By Lois Mittino Gray
About 75 concerned citizens from both sides of the Wabash River attended a meeting Wednesday evening in the Granary to explore four options for the local bridge spanning both states which has been closed since May 2012. After discussion and listening to an engineer’s report, the group agreed to form a committee and elect leaders at their next meeting with the objective of exploring ways to turn the bridge over to a public entity, thus making it eligible for public grants to repair and reopen it.
Illinois farmer Dave Brown opened the meeting by asking the audience “what do we want and what do we need for our bridge? If it is a need, it must be driven by us”.
He outlined four possible options for the bridge. Option one is to refurbish the bridge as it existed before with two lanes of traffic and a 36,000 pound weight limit. Option two is to make it a one lane bridge with a lower weight limit for cars and small trucks. Option three is to make it a pedestrian only walking bridge and option four is to build an entirely new structure.
“We also need non-traditional thinking on how to finance what we choose”, he continued “because traditional thinking has closed the bridge and padlocked the gate”.
James Barker, President of Barker Engineering of Bloomington, Indiana, addressed the question of the condition of the bridge right now. His firm was hired last summer by the Historic Landmarks Foundation to do an independent assessment of the bridge condition. His report concurs with the one done in May by AECON Engineering that led to the bridge closure by the White County Bridge Commission.
“Basically there is one critical repair needed on the Illinois side approach and three more minor repairs on the Indiana approach as well as some other smaller things,” he explained. “The bridge span is in good condition, the problems are on these approach spans. There are expansion joints where water goes through the gaps with no filler and rusts the trusses underneath them. Plates can be welded on these spots”.
His report states that the bridge is salvageable and estimates that these four repairs would cost $40,000. As soon as possible, the accumulated dirt and debris under the deck drains needs to be removed with high pressure water jets and the deck joints and under the deck curb drains need to be replaced with improved design features. “It is far from beyond hope and totally repairable,” Barker said.
Carmi Business Owner Rhoda Wade asked why a loan wasn’t taken out by the White County Bridge Commission to cover this as it is less than a house mortgage.
“What’s holding this up?” she queried. Darvon Barnes asked how much the WCBC had remaining in its accounts and was told $75,000.
Dr. David Rice, representing the WCBC, explained that the commission is private and was created by Congress in 1941 He is one of three members of the WCBC along with Jim Clark and Michael Egbert. To get public grants, the bridge ownership must be transferred to one or two of five public entities that abut the bridge. Eligible units of government are Phillips Township and White County in Illinois, and Harmony Township, Town of New Harmony, and Posey County in Indiana. “We need to find an entity willing to take it over,” Dave Brown observed.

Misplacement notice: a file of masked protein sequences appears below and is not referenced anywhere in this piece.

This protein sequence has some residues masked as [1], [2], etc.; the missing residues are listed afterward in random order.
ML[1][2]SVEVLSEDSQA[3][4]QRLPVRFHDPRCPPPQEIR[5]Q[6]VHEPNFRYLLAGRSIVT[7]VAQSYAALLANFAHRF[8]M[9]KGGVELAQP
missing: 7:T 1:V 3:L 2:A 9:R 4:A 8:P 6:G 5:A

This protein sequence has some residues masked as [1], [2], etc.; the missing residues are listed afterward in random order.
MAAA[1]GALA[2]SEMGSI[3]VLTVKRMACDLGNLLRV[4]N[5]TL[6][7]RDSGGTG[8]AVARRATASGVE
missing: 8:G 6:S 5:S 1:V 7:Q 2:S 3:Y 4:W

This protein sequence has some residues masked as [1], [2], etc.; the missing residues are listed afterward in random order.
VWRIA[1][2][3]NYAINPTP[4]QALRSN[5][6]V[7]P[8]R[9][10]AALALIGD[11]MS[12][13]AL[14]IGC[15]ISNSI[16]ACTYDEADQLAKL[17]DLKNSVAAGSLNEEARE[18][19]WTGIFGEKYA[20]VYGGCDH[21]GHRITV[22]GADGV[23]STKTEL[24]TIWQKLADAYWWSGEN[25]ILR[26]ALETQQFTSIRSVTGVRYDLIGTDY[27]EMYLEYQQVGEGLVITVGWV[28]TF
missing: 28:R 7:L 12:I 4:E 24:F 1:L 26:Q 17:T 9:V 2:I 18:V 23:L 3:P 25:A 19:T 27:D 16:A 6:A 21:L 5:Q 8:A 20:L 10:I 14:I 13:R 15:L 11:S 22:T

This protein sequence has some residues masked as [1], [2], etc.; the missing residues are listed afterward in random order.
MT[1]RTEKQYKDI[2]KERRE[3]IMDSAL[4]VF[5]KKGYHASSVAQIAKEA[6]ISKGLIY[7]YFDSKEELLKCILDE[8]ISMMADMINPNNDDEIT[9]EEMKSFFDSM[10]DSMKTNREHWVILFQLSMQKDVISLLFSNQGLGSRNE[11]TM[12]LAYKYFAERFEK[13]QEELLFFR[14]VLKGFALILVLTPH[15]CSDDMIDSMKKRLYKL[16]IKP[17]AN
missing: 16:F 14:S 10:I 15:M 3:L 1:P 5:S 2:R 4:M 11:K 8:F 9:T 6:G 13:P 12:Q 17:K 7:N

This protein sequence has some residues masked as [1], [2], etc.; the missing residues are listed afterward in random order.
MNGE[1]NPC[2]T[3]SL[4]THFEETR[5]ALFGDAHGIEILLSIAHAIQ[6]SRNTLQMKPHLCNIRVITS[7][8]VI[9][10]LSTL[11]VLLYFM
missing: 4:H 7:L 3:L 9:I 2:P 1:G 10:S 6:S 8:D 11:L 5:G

Local resident Ray McConnell asked if the $40,000 repair was enough to pass inspection and Barker said INDOT has the final say in that. “It could be tackled immediately and reopened and you could keep it going for a year or two until you find a public owner and do long range planning. Our report did not study ten-twenty years out’ he said.
Construction Company Owner DK Parker reminded everyone that is just the beginning of the maintenance needed on the bridge, but grants were available if it is public. “There is lead –based paint on it and the guard rails need to be replaced. It has weak points, but it is structurally good”, he said. “It will cost almost four million to tear it down and the town of New Harmony will also have to pay to move their gas lines which run across it”.
Wade asked the engineer what it would cost 5-10 years down the road. He estimated 7 million dollars. Local Shop Owner Jim Spann said he talked to a Federal Highway Commission member and they would pay for a long term report if INDOT would ask for it. INDOT won’t since it is not publicly owned.
Ten million dollars was offered by the state to an entity to build a new bridge last year and Darvon Barnes wondered if some of that money could be used to refurbish the existing structure. He was told that offer became null when Governor Mitch Daniels left office in January. “Bummer”, he muttered.
\If the bridge is turned over to a public unit of government, White County will lose about $17,000 in taxes from the private commission. Carlene Van Lannigham brought up raising fees to cross the bridge. “Think of how much we spend to go around the long way now,” she said.
Carmi Shop Owner Jim Wade told the group “I came here with the idea that this bridge was totally unsafe and needs to be torn down. Now I have a different opinion. We need a committee to pull this together, find out the facts and get the word out”. The group agreed to meet monthly and elect officers at the next meeting on June 19. The committee could also act as a fundraising entity for the bridge.
Rallying the group, Betty Barnett summed it up with “We need to get out and fight for that bridge. We don’t expect it to get up and come to us.”